Foote being mentioned, Johnson said, “He is not a good mimick.” One of the company added, “A merry Andrew, a buffoon.” Johnson. “But he has wit too, and is not deficient in ideas, or in fertility and variety of imagery, and not empty of reading; he has knowledge enough to fill up his part. One species of wit he has in an eminent degree, that of escape. You drive him into a corner with both hands; but he's gone, Sir, when you think you have got him like an animal that jumps over your head. Then he has a great range for wit: he never lets truth stand between him and a jest, and he is sometimes mighty coarse. Garrick is under many restraints from which Foote is free.” WILKES. “Garrick's wit is more like Lord Chesterfield's.” Johnson. “The first time I was in company with Foote was at Fitzherbert's. Having no good opinion of the fellow, I was resolved not to be pleased; and it is very difficult to please a man against his will. I went on eating my dinner pretty sullenly, affecting not to mind him. But the dog was so very comical, that I was obliged to lay down my knife and fork, throw myself back upon my chair, and fairly laugh it out. No, Sir, he was irresistible. He upon one occasion experienced, in an extraordinary degree, the efficacy of his powers of entertaining. Amongst the many and various modes which he tried of getting money, he became a partner with a small-beer brewer, and he was to have a share of the profits for procuring customers amongst his numerous acquaintance. Fitzherbert was one who took his small-beer; but it was so bad that the servants resolved not to drink it. They were at some loss how to notify their resolution, being afraid of offending their master, who they knew liked Foote much as a companion. At last they fixed upon a little black boy, who was rather a favourite, to be their deputy, and deliver their remonstrance; and having invested him with the whole authority of the kitchen, he was to inform Mr. Fitzherbert, in all their names, upon a certain day, that they would drink Foote's small-beer no longer. On that day Foote happened to dine at Fitzherbert's, and this boy served at table; he was so delighted with Foote's stories, and merriment, and grimace, that when he went down stairs, he told them, “This is the finest man I have ever seen. I will not deliver your message. I will drink his small-beer.”
 Somebody observed that Garrick could not have done this. WILKES. “Garrick would have made the small-beer still smaller. He is now leaving the stage; but he will play Scrub all his life.” I knew that Johnson would let nobody attack Garrick but himself, as Garrick said to me, and I had heard him praise his liberality; so to bring out his commendation of his celebrated pupil, I said, loudly, “I have heard Garrick is liberal.” Johnson. “Yes, Sir, I know that Garrick has given away more money than any man in England that I am acquainted with, and that not from ostentatious views. Garrick was very poor when he began life; so when he came to have money, he probably was very unskilful in giving away, and saved when he should not. But Garrick began to be liberal as soon as he could; and I am of opinion, the reputation of avarice which he has had, has been very lucky for him, and prevented his having many enemies. You despise a man for avarice, but do not hate him. Garrick might have been much better attacked for living with more splendour than is suitable to a player: if they had had the wit to have assaulted him in that quarter, they might have galled him more. But they have kept clamouring about his avarice, which has rescued him from much obloquy and envy.”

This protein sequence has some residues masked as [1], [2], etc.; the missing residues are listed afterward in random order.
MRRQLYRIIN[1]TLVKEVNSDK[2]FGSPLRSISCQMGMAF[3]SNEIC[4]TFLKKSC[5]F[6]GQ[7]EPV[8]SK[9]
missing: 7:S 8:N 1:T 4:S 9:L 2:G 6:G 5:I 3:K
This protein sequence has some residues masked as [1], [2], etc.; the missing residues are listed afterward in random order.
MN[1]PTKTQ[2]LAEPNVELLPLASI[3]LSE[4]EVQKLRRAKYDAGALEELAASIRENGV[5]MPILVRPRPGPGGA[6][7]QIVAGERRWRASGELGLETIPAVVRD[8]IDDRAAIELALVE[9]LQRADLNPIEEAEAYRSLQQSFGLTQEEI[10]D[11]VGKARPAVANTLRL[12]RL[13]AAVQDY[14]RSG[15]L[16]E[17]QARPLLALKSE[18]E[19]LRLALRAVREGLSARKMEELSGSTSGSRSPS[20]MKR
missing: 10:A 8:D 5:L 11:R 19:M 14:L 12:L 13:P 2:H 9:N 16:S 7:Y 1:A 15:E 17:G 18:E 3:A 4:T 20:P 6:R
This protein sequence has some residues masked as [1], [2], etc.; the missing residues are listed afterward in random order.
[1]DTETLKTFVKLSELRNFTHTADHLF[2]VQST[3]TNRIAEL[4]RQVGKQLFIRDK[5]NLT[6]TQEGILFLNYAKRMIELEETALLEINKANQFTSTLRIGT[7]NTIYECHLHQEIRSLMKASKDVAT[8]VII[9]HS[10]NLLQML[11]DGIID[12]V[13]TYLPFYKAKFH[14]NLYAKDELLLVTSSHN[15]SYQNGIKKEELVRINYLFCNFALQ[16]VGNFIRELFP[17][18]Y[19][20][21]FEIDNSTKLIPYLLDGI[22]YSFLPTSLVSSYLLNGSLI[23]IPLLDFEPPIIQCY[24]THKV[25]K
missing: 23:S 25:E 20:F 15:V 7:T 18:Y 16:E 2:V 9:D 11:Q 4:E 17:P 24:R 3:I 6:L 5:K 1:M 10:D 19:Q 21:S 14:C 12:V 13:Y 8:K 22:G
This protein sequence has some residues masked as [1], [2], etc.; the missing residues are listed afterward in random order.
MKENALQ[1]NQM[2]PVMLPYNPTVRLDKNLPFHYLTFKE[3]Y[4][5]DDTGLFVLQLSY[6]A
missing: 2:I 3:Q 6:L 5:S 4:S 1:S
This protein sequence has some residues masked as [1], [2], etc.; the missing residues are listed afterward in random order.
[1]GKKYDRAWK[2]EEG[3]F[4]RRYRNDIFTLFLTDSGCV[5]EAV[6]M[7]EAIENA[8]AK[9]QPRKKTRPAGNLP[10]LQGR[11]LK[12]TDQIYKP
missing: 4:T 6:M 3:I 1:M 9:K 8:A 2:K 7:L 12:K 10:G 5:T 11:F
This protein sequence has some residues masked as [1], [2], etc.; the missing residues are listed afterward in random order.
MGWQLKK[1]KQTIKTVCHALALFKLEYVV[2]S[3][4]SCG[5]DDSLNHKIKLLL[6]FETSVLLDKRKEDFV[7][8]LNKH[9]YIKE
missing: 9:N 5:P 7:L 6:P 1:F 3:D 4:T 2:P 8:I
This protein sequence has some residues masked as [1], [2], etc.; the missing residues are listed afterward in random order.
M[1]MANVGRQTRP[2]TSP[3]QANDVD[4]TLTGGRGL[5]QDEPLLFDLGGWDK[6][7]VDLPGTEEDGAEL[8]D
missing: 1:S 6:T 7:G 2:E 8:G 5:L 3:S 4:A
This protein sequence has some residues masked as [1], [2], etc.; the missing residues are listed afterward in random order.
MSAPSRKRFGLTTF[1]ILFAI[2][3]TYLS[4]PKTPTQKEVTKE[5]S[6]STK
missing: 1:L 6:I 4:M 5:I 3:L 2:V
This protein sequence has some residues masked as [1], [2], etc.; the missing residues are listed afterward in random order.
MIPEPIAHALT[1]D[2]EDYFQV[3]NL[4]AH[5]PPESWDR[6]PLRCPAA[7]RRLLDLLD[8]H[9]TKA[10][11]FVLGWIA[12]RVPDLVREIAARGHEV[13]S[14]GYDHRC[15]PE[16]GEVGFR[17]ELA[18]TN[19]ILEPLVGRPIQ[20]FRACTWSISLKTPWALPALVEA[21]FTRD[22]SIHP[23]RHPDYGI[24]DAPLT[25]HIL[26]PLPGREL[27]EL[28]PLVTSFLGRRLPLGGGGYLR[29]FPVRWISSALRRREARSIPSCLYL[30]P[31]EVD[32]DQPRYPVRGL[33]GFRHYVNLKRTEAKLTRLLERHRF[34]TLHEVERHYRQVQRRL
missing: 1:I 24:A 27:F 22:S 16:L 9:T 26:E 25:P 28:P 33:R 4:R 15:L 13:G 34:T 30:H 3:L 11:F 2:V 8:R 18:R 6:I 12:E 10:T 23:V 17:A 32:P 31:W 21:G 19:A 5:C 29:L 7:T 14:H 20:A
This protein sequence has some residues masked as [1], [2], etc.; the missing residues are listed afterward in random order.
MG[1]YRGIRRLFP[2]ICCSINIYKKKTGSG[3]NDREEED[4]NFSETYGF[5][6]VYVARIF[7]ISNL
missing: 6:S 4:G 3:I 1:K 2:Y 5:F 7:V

Talking of the great difficulty of obtaining authentick information for biography, Johnson told us, “When I was a young fellow I wanted to write the 'Life of Dryden,' and in order to get materials, I applied to the only two persons then alive who had seen him; these were old Swinney, and old Cibber. Swinney's information was no more than this, 'That at Will's coffee-house Dryden had a particular chair for himself, which was set by the fire in winter, and was then called his winter-chair; and that it was carried out for him to the balcony in summer, and was then called his summer-chair.' Cibber could tell no more but 'That he remembered him a decent old man, arbiter of critical disputes at Will's.' You are to consider that Cibber was then at a great distance from Dryden, had perhaps one leg only in the room, and durst not draw in the other.” Boswell. “Yet Cibber was a man of observation?” Johnson. “I think not.” Boswell. “You will allow his 'Apology' to be well done.” Johnson. “Very well done, to be sure, Sir. That book is a striking proof of the justice of Pope's remark:
“'Each might his several province well command,
Would all but stoop to what they understand.'”
 Boswell. “And his plays are good.” Johnson. “Yes; but that was his trade; l'esprit du corps; he had been all his life among players and play-writers. I wondered that he had so little to say in conversation, for he had kept the best company, and learnt all that can be got by the ear. He abused Pindar to me, and then shewed me an ode of his own, with an absurd couplet, making a linnet soar on an eagle's wing. I told him that when the ancients made a simile, they always made it like something real.”